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Since many investors have access to risk-free assets (in the form of government bonds), adding these to a portfolio of risky assets determined on the efficient frontier enriches the risk-return profile of an investor.

We can combine any portfolio on the efficient frontier with the risk-free asset. The line possible combinations are given by the capital allocation line, which connects the risk-free asset (represented by a point on the y-axis) with a risky portfolio on the efficient frontier. The best return per unit of risk is offered by a combination of risky portfolio and the risk-free asset which corresponds to the capital allocation line which is tangent to the efficient frontier.

The two-fund separation theorem states that all investors will hold a combination of two portfolios, an optimal portfolio of risky assets and a risk-free asset.

Under the separation theorem, we can segregate the investment decision and the financing decision. The optimal risky portfolio is identified from multiple risk portfolios while ignoring investor’s risk preferences. This decision is based on the risk and return profile of the portfolio assets and their correlations. The line connecting the risk-free asset and the optimal risk portfolio is called the **capital allocation line**. Each investor identifies his allocation between the risk-free asset and the optimal risk portfolio keeping in view his indifference curve (which depends on his risk preferences, etc.).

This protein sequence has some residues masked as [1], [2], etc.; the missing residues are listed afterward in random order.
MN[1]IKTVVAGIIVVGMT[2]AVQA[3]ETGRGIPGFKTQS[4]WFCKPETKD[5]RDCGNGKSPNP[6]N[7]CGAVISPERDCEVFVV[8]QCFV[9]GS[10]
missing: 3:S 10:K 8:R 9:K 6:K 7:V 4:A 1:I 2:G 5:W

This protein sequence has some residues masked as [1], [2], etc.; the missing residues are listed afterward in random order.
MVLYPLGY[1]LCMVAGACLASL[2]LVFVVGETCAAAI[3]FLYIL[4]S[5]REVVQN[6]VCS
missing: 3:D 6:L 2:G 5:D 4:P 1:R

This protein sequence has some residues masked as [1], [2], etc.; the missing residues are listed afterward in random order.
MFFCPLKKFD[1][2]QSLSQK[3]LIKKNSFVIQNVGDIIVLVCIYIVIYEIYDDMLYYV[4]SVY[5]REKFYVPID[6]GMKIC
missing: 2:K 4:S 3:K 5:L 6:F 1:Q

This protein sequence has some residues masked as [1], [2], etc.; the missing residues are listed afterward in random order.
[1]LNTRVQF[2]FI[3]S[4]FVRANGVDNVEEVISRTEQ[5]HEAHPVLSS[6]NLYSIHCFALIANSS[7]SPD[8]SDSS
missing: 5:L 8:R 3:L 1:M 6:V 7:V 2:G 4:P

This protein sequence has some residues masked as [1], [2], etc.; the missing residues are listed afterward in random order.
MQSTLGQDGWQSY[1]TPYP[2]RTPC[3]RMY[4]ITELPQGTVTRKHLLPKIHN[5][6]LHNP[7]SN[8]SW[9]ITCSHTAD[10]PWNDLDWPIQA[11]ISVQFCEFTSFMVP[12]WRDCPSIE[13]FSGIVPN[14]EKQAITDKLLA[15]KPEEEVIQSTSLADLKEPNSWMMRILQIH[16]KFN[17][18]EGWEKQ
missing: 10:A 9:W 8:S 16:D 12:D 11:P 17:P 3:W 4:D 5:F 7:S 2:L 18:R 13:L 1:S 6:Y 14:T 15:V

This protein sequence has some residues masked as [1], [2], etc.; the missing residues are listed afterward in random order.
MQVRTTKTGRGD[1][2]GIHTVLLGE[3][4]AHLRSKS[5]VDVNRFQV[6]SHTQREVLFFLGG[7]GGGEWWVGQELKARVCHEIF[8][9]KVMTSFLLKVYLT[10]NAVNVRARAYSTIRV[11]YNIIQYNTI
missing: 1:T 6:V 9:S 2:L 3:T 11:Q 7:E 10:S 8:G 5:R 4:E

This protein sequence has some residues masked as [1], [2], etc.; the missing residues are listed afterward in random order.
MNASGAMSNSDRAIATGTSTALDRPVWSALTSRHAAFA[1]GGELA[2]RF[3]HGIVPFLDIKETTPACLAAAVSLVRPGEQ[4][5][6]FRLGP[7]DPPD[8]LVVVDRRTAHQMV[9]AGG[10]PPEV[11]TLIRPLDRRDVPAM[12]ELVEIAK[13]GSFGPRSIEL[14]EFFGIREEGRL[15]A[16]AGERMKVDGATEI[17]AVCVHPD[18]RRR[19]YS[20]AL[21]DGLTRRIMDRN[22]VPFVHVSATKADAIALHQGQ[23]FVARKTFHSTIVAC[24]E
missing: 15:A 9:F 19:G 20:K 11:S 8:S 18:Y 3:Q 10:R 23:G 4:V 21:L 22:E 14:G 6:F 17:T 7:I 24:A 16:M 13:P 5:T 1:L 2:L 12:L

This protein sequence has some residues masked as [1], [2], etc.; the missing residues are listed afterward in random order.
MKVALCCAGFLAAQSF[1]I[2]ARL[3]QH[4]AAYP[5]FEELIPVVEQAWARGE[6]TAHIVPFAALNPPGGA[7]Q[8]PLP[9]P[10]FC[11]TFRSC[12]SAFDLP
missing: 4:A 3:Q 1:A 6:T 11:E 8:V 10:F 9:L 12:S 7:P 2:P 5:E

The optimal portfolio for any investor occurs at a point at which the (best) capital allocation line, the one tangent to the efficient frontier at the optimal risky portfolio is also tangent to his highest indifference curve.

An investor can combine the risk-free asset and the risky portfolio in a way that suits their risk preferences.

For example, a very risk-averse investor may invest 100% in the risk-free asset. Hence, his optimal investor portfolio will be close to the y-axis. However, other investors may choose any combination of optimal risky portfolio and the risk-free asset. This framework allows an investor to even borrow at the risk-free rate and invest in the risky portfolio on margin (thereby taking a leveraged position).

by Obaidullah Jan, ACA, CFA on Tue Feb 11 2020

This article can help you prepare for Reading 52 LOSi.

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